What is the function of the cruciate ligaments?
There are two cruciates ligaments in the knee: the Anterior Cruciate Ligament (ACL) and the second the Posterior Cruciate Ligament (PCL).
These two ligaments cross forward and laterally between the femur and the tibia. Their role is to maintain knee stability, especially with “drawer” movements (sliding of the femur on the tibia backward and forward) or when twisting.
When one of these ligaments tears it causes knee instability. This instability in turn lead to apprehension when performing certain movements, but also pain.
A bad or untreated cruciate ligament tear can lead to more serious injury such as complete ligament tear or meniscal injury.
How a cruciate ligament can tear?
The Anterior Cruciate ligament is the one most commonly affected. In a majority of cases during sports activities:
- Poor landing on a bent knee (Basketball)
- Forced movement on a flexed and twisted knee (Ski)
- Poor reception on a hyperextended knee (Kicking in Football)
- or during a direct impact on the knee (ex: martial arts)
It is less common to tear the Posterior Cruciate Ligament. It is said to be twice as strong as the ACL. However, PCL tear do occur like in road accident or during a direct front-to-back impact on a bent knee or during a hyperextension movement under load.
How do I know if I tear my Anterior Cruciate ligament?
Firstly, there are some acute signs suggestif of a potential anterior cruciate ligament tear:
- Cracking sensation
- Sharp pain
- Swelling of the knee
- Difficulty getting up and walking
If you experience any of these symptoms, or in any doubt, a Sport Physiotherapist will perform a full office examination of your knee to find out which structures are affected and to what degree.
Finally, following our examination, we will know if you should be referred for an MRI. This is the most reliable way to confirm our diagnosis and also to know if other structures are affected.
Depending on the results, we will discuss together the best course of action for your rehabilitation.
Is surgery always necessary after an Anterior Cruciate Ligament tear?
No, the surgery is not mandatory. In the case of partial tears, conservative treatment will be enough to resume a normal life an physical activity, without discomfort.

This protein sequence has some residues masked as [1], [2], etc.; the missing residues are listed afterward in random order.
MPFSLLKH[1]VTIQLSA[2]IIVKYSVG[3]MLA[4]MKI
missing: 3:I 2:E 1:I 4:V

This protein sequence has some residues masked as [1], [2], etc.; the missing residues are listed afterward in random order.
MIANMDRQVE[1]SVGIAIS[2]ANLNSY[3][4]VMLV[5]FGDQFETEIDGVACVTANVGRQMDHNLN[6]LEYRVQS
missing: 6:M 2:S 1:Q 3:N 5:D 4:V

In the case of total ACL rupture, conservative treatment may also be sufficient, but this will depend on several criteria:
- Your age
- Type of physical activity
- The pace and intensity of this activity
- Your upcoming projects
We will discuss together and with your surgeon the merits of a surgery.
What are the possible treatments for an Anteriorir Cruciate Ligament Tear?
There are two main treatment options for an Anterior Cruciate Ligament: conservative treatment or surgical treatment.
Conservative Treatment: rehabilitation will mainly consist in strengthening the stability of the knee through muscular and proprioceptive exercises (= balance).
Surgical Treatment: There are different types of surgery, it will depend on your surgeon. Usually, the operation involves replacing the cruciate ligament with part of the muscle tendons located around the periphery of your knee.
Starting rehabilitation before the surgery is recommanded to improve postoperative recovery. Exercises program will maintain or restore range of motion and muscle strength.
We will continue to rehabilitate your knee immediately after the surgery.
Knee Rehabilitation after a Cruciate Liagment Tear or a Surgery:
- Fight against edema
- Gain range of motion (flexion and extension)
- Strengthen the quadriceps to regain knee lock when walking.
- Walk without crutch
- General strengthening of the knee progressive
- Obtain full amplitudes
- Gradual return to sport
In the event of a rupture of the PCL, treatment will generally be conservative.
In the event of a partial tear of the ACL, but it can also be surgical in some exeption.
Here is an example of a specific strengthening and stability exercise use during a knee rehabilitation: